I startled my wife into wakefulness by shouting “BAT!” in the middle of the night.

Alas, I am no Laszlo Cravensworth, and I was not announcing my transformation into a bat — I was merely noting that there was a winged mammal doing circles above the marriage bed. We leapt up, throwing on robes, and started leaping and waving our arms to convince it to move elsewhere. It did. It flapped into the hallway, and we closed the bedroom door and resumed our dance there. Then it moved into the living room where it could whirl about at a greater radius, and we added broom waving and towel flapping to our repertoire. It flew into our kitchen, and at that point we had it.

Our strategy was to chase it into increasingly confined spaces, closing doors behind us and opening them in the direction we wanted it to go. From the kitchen, there was one way out, to the outside world, and while it fluttered frantically about us, it was defeated. Like a Turk at Lepanto, it at last realized it was either going to be crushed between the two terrifying flailing wings of our wedded partnership, or flee up the center. It chose wisely.

These intrusions have been occurring rather too frequently of late. We are debating what to do next: I suggested acquiring a large cannon and loading it with grapeshot to teach them a lesson, but Mary’s proposal to purchase a good-sized butterfly net has won out. At least for the next round in our no doubt continuing battle.


  1. Rich Woods says

    I suggest hanging garlic over the windows tonight. The bat was clearly an advance scout for the neighbourhood vampire.

  2. birgerjohansson says

    Bats may be the group of mammals that is most closely related to primates, so you should be honoured.

  3. birgerjohansson says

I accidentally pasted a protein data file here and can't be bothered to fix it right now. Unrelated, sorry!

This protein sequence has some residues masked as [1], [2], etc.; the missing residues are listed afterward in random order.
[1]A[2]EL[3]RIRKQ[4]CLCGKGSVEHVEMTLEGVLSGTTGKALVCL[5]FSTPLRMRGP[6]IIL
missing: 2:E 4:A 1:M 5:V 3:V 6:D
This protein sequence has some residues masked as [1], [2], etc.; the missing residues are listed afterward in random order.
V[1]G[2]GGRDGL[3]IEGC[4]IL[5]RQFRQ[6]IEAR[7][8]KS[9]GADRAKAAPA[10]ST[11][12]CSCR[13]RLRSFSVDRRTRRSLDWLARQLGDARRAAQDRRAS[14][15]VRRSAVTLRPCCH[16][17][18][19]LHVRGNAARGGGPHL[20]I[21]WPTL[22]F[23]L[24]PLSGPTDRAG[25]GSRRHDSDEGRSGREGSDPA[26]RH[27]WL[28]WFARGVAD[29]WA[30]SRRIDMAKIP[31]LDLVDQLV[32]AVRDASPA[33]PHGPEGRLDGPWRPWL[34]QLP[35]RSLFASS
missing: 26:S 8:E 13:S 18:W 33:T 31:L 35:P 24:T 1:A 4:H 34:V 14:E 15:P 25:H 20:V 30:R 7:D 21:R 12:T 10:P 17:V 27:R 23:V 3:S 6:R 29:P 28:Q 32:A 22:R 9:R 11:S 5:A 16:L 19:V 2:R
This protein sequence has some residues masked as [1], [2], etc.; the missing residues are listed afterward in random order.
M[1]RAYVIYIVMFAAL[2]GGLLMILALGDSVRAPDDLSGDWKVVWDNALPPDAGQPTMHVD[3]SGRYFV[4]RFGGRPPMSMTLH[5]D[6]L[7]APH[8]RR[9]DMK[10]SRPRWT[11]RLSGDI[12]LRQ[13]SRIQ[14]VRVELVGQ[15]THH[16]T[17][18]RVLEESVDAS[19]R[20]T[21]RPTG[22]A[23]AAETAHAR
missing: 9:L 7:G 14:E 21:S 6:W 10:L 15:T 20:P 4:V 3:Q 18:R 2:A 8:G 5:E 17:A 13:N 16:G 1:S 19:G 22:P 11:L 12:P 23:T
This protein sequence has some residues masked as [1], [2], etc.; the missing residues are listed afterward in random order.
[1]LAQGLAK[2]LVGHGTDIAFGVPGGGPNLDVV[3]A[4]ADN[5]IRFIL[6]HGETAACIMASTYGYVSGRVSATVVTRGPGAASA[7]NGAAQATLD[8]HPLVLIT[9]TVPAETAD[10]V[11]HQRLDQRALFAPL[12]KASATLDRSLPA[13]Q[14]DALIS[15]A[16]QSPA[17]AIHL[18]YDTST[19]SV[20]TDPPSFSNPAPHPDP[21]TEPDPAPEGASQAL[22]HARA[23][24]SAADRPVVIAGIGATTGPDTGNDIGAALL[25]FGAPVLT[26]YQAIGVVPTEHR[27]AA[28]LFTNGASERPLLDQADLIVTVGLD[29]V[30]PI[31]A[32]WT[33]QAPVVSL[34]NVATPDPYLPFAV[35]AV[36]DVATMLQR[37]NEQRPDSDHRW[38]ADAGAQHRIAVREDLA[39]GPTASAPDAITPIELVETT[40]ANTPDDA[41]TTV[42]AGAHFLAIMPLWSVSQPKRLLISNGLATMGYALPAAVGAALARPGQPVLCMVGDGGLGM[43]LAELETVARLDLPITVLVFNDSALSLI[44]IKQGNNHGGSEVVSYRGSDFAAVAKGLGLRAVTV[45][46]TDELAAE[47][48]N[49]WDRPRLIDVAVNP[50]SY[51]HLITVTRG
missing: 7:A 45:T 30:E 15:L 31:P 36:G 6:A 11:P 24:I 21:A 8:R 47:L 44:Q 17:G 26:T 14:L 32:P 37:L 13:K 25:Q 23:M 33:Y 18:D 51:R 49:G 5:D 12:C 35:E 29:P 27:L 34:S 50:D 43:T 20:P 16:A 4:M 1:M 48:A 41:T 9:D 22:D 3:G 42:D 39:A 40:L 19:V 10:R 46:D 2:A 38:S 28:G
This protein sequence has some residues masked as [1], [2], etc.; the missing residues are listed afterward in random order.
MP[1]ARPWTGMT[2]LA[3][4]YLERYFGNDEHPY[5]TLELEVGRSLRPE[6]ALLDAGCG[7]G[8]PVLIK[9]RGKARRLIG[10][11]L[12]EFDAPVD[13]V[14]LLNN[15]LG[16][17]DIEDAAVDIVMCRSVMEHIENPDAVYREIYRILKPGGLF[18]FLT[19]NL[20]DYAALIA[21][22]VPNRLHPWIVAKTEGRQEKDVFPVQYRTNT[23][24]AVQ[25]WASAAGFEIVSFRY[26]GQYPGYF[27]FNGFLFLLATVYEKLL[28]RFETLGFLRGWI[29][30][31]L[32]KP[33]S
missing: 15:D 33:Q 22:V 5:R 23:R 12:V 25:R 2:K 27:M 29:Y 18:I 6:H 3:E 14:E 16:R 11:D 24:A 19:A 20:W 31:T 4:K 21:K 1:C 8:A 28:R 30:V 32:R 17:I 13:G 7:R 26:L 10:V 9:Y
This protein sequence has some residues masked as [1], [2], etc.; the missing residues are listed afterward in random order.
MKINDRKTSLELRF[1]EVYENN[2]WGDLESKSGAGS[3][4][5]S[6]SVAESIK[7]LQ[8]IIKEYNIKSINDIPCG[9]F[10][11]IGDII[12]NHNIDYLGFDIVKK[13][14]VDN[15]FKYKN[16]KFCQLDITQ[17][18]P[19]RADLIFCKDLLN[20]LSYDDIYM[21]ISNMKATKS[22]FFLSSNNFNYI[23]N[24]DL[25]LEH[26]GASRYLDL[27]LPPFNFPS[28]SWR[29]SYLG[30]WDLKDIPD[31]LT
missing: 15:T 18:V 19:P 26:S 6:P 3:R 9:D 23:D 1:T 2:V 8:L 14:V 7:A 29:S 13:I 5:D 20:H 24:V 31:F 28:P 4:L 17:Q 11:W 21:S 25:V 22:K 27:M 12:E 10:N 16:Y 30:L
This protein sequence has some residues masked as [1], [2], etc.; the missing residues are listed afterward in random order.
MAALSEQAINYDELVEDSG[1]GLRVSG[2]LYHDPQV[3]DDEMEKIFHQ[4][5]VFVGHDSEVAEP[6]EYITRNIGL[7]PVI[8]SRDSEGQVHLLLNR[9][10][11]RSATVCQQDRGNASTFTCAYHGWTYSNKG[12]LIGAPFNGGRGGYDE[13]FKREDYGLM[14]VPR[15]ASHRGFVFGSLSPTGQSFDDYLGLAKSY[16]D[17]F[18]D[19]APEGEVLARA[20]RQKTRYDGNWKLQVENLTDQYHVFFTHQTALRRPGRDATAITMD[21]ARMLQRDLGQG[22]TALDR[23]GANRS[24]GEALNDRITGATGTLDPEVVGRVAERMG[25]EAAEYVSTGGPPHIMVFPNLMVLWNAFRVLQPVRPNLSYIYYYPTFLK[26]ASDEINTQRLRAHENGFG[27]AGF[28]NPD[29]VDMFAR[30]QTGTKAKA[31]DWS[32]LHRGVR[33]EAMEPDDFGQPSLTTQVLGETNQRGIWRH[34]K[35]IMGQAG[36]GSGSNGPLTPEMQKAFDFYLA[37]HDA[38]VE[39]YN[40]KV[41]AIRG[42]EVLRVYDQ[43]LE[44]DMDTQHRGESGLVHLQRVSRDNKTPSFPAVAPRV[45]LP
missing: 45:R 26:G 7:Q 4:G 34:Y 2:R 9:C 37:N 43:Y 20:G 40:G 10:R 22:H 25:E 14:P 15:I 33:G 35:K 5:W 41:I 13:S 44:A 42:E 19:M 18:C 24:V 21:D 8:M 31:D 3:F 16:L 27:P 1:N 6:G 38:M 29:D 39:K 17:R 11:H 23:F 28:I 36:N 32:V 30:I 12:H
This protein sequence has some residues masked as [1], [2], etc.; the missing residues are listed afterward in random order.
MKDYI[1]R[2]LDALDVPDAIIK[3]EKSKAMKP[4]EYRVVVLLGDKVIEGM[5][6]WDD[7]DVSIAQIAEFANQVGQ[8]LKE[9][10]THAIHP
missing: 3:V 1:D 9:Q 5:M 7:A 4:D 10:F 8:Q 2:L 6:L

Warning: if you allow bat guano to aggregate, the resulting fungal infections in the brain may turn you into Trump voters.

  4. says

    Get your house checked out for points of ingress. There’s a hole somewhere and if bats are getting it, you can bet other critters are, too.

  5. bcw bcw says

    The bat is probably living under your roof and you should probably figure out how it is entering the house.

  6. says

    We know they’re living under the roof of our adjoining garage. We have an older house with lots of strange joints that shift and change as the temperature shifts — for instance, some of our doors tend to get stuck when the weather cools, and others tend to get loose. Tracking down points of ingress seems hopeless, since bats are good at slithering through amazingly narrow cracks.

  7. garnetstar says

    Thanks to my cats, I have long experience with fully adult, very active, bats in my house. I’m practically a Batbuster.

    So here is absolutely the best way to quickly and safely remove them:

    Get something soft, like a T-shirt or a soft pillow. As the bat flies by you, tap it gently with the soft item (DO NOT swing at it, trying to knock it out of the air!). The bat will immediately drop to the floor and be still: I suppose it thinks that its sonar is off, and is trying not to fly into the side of a mountain.)

    Have a whisk broom or a large broom or a large brush handy, and put the bristles gently on top of the bat. Now get a dustpan and wriggle it under the bat, holding it down gently with the broom. Then take the broom/bat/dustpan sandwich outside and toss the bat up into the air. It’ll fly away immediately, like….well, like a bat out of hell.

    100% guaranteed to work in minutes, the bat is safe and outside and you can go back to bed. Really, try it, it always works.

  8. says

    Maybe hang a couple bat houses outside away from the house, giving them a more convenient place to roost yet encouraging them to stick around to keep the mosquitos in check.

  9. wzrd1 says

    garnetstar, never had to capture and evict a bat, but I’ve had to remove the occasional bird and squirrel that fell down the chimney and exited the damper vent into the basement.